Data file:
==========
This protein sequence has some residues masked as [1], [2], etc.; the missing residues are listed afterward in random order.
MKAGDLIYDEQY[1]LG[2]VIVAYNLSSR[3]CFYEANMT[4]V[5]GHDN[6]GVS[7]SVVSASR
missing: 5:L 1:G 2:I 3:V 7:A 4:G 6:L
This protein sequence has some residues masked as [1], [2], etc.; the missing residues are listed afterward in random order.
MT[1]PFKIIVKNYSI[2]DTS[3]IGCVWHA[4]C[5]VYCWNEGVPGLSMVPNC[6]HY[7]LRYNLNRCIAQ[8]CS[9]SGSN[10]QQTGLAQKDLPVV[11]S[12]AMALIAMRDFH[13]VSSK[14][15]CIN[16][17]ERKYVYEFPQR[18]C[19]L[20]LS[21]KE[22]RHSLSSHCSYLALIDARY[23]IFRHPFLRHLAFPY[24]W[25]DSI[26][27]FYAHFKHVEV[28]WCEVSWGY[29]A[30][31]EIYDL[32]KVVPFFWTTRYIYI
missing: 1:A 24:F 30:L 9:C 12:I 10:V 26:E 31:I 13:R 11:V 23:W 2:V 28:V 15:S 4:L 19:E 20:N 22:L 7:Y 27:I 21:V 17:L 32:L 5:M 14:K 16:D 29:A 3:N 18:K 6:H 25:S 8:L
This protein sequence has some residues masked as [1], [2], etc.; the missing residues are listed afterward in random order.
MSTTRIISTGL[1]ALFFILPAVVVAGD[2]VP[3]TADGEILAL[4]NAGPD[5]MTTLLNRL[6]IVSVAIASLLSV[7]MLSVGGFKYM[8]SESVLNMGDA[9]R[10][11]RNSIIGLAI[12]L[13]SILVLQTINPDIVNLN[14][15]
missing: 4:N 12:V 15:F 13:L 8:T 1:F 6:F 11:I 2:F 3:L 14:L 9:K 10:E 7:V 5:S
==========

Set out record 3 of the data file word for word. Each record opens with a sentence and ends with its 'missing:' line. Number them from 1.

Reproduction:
This protein sequence has some residues masked as [1], [2], etc.; the missing residues are listed afterward in random order.
MSTTRIISTGL[1]ALFFILPAVVVAGD[2]VP[3]TADGEILAL[4]NAGPD[5]MTTLLNRL[6]IVSVAIASLLSV[7]MLSVGGFKYM[8]SESVLNMGDA[9]R[10][11]RNSIIGLAI[12]L[13]SILVLQTINPDIVNLN[14][15]
missing: 4:N 12:V 15:F 13:L 8:T 1:F 6:F 11:I 2:F 3:L 14:L 9:K 10:E 7:V 5:S